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The Washington Times: Gadgets Outpace Laws in Digital Age

Jan 17, 2003, 11:30 (21 Talkback[s])
(Other stories by Fred Reed)

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"Another interesting case involves copyright protection on DVD movies. As most people know, you can buy movies on DVD discs and, for example, watch them on a laptop computer while flying. To protect the contents, the movie people invented a content-scrambling system, which encrypts the movie so that only people who paid for it can watch it.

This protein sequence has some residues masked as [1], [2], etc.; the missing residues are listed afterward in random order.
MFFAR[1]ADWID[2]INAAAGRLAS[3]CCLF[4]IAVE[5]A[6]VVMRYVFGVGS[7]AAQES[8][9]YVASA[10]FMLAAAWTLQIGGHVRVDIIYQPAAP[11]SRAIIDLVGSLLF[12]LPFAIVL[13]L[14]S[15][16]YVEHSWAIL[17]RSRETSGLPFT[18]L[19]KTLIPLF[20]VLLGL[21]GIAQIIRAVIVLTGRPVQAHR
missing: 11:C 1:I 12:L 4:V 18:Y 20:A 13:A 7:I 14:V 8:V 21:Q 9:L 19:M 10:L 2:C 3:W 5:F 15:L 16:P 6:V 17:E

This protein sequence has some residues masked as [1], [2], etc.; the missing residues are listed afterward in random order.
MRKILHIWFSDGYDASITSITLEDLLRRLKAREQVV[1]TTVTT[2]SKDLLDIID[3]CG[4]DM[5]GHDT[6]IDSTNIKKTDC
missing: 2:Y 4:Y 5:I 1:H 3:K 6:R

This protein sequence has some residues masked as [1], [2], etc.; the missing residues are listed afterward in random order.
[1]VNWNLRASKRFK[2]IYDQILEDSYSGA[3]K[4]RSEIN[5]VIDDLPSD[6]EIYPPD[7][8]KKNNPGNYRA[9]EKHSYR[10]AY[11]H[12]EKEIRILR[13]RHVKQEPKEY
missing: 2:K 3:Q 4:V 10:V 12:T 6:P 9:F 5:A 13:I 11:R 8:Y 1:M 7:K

"Sounds reasonable. If Hollywood makes a movie, it ought to be able to prevent illegal reproduction. Except...

"Two problems arose with CSS, both born of the very nature of digital technology. First, if your computer ran Linux, an operating system increasingly popular among the computer literate, you couldn't watch the movie you had just bought. This struck many as outrageous: If you shelled out for a DVD of 'L.A. Confidential,' you ought to be able to watch your movie on any machine you chose..."

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